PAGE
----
Can bosons have anti-particles? In the past, I would have answered this question with a yes, primarily because I can imagine writing down a QFT for complex scalars that has a $U(1)$ symmetry that allows me to assign a conserved charge. That is, I expect to obtain a charged spin-0 boson with an additive quantum number. A $CP$-transformation would change these quantum numbers into their negatives and I would consider the corresponding particle an anti-particle.
Of course I know at the same time that Standard Model particles, such as the $Z$-boson and the Higgs boson, are considered not to have observable anti-particles (in the way that electrons have, for instance). On the other hand, mesons are considered (composite) bosons and are known to have anti-particles. I used to take the viewpoint that the mentioned elementary bosons are their own anti-particles, because they are charge-neutral.
After reading, by chance, an interview with Geoff Taylor (Melbourne) I am a bit confused, however. He says that bosons can not have anti-particles, because this property is restricted to Fermions and explicitly refutes the idea that they are their own anti-particles:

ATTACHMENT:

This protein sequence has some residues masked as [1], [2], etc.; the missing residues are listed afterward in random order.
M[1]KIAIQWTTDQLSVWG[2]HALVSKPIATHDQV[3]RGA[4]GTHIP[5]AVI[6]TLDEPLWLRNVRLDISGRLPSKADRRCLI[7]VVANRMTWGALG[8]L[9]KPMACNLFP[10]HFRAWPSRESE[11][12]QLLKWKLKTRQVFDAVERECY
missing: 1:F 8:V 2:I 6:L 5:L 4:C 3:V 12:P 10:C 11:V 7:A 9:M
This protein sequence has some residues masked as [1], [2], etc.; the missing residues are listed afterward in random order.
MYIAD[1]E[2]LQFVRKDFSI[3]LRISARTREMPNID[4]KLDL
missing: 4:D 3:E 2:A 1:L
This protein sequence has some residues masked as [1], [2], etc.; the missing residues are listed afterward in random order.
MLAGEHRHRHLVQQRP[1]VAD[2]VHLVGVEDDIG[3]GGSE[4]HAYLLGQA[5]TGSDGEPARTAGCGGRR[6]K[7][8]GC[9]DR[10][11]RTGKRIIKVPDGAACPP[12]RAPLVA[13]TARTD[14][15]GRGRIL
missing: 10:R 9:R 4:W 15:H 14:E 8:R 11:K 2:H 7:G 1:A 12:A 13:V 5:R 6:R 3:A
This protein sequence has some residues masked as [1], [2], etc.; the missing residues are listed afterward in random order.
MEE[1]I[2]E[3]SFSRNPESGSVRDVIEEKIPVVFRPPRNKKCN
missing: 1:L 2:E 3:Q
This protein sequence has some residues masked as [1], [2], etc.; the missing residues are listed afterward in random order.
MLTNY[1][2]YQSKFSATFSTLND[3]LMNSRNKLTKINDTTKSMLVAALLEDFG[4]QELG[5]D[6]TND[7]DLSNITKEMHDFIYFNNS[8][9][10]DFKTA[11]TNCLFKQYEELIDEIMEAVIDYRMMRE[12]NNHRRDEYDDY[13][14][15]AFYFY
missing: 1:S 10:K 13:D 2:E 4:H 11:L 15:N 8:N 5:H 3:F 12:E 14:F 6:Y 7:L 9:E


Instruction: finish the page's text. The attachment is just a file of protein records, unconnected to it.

"Really fermions are the things where we have this idea of a particle and anti-particle pair," says Taylor, "anti-particles at the fundamental level are fermions with the opposite charge."
"The $W+$ and $W-$ bosons only differ by charge so it's an easy mistake to talk about it that way [as particle and anti-particle], but it's just a pair of different charges."
"While they behave in some sense like particle and anti-particle, we don't think of one as the anti-particle counterpart of the other because they're force carriers," says Taylor
"Fermions have conservation laws associated with them, so for example they are created in particle-anti-particle pairs, the sum of their quantum numbers cancelling to maintain the conservation laws," explains Taylor.
"Bosons operate under different laws and can be created singly. This is a crucial distinction and is in nature of being either matter particles or force carriers."
(It should perhaps be mentioned that he works in experimental HEP-data analysis and not theory, but still he could know more.)
Which, if any, of these viewpoints is correct?